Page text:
If the European climate turns nasty, the ECB could suffer from exposure
Here’s an interesting statistic which brings home the rather tricky state of Europe’s finances, not to mention its politics.
The European Central Bank (ECB), that one-time paragon of sound money, has capital and reserves of €77.3bn (£66bn).
But thanks to events in Greece, it is now supporting lending to Hellenic banks of €88.4bn, or at least it was at the end of April. Quite where that has got to by now is anybody’s guess. And that April figure is a €17.8bn increase on the March total, according to Simon Ward, chief economist at Henderson Global Investors.
On top of that exposure, the ECB has also taken on an extra €25bn through its buying of Greek government bonds.
So the ECB’s Greek exposure is bigger, by some margin, than its own capital and reserves. You will be reassured to learn that the Frankfurt-based central bank has taken Greek collateral to back these loans and insisted that collateral suffers a suitable discount, or haircut, in value to reflect the risk of default.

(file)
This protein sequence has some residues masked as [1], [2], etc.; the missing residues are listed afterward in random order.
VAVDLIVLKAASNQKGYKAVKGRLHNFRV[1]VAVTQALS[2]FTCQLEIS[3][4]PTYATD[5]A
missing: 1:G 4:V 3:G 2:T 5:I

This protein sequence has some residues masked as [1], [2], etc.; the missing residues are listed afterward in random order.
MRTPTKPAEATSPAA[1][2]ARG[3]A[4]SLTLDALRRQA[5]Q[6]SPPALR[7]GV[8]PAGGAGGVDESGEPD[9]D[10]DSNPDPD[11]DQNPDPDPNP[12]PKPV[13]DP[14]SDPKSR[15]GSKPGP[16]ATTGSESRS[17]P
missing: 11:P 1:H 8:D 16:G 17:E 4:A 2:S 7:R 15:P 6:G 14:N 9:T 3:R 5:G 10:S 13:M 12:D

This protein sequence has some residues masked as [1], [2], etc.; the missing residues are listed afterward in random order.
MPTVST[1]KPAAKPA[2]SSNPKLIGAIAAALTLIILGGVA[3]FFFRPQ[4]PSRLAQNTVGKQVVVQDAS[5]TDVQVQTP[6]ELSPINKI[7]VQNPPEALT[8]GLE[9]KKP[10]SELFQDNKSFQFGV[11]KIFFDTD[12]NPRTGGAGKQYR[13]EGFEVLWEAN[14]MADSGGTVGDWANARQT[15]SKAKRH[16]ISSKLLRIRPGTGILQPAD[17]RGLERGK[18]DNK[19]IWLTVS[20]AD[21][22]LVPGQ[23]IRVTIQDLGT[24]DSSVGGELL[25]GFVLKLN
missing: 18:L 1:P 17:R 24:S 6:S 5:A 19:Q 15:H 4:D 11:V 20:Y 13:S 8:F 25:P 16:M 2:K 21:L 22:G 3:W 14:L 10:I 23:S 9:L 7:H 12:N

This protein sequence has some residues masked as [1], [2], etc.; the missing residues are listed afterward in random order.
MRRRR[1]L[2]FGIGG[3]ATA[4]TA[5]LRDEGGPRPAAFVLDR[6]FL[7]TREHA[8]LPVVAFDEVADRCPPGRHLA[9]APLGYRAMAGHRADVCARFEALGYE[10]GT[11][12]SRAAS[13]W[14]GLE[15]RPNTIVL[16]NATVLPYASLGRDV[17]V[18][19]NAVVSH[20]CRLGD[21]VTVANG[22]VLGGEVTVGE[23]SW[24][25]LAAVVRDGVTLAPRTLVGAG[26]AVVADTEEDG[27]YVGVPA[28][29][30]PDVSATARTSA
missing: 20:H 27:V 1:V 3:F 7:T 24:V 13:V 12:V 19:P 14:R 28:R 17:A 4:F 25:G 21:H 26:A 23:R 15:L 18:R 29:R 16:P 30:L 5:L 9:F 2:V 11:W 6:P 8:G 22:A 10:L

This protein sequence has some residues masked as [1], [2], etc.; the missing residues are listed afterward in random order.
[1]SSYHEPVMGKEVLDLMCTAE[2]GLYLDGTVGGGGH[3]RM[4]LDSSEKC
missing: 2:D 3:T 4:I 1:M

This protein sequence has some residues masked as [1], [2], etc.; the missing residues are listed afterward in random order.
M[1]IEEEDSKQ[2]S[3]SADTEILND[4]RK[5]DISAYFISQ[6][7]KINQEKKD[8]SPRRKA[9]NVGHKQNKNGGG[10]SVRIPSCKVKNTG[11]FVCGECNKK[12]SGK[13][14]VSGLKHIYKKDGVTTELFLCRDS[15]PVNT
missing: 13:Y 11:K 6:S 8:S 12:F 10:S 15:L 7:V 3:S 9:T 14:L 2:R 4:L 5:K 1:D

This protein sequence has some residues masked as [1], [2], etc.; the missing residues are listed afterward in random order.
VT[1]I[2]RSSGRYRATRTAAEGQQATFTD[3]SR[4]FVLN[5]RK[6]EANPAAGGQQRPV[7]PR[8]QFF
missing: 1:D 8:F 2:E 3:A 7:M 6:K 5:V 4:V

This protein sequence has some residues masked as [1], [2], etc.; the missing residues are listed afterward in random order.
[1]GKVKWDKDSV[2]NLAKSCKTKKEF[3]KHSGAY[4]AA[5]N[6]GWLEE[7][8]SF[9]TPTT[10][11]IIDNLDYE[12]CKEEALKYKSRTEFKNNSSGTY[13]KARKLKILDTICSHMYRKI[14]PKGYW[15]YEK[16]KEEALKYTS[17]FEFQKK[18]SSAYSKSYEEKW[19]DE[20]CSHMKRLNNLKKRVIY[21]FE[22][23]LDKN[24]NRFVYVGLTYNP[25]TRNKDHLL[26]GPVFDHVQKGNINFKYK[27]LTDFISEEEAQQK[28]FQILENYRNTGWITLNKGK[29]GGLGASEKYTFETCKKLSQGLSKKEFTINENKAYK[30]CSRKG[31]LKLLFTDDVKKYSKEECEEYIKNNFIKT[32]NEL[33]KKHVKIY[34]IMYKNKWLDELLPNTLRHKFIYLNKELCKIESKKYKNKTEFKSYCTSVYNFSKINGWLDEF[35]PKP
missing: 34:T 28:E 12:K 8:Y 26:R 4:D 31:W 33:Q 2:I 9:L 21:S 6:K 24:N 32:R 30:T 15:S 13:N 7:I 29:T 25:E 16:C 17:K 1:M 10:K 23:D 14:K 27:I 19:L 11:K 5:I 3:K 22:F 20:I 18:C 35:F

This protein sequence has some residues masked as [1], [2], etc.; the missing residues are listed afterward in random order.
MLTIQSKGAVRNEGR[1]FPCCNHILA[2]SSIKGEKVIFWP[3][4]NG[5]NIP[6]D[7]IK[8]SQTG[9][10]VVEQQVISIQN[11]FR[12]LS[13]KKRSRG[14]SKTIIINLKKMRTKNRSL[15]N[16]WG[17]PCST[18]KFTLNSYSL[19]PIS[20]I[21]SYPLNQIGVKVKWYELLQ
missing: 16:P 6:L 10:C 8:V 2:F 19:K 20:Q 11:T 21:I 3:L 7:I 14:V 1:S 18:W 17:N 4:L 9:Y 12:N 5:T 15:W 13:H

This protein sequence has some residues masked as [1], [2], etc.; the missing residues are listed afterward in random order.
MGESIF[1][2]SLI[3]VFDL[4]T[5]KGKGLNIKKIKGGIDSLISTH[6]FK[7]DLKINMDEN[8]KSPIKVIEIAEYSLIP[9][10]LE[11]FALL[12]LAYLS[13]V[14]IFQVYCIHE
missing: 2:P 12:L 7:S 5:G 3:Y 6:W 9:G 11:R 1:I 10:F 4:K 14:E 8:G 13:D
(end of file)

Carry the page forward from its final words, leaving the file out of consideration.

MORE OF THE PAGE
What we don’t know is what that haircut is, and how realistic it is, given the sensitive politics surrounding EU-Greece relations.
So far the ECB has yet to make a call for more capital to support its lending operations to distressed European financial systems. But if a run on banks, as witnessed recently in Greece, is repeated in countries such as Italy, Portugal and Spain because confidence in institutions wavers further, this situation will change as a full scale banking bail out gathers pace.
By Damian Reece, Head of Business
Published: 10:59PM BST 03 Jun 2010
Source: The Telegraph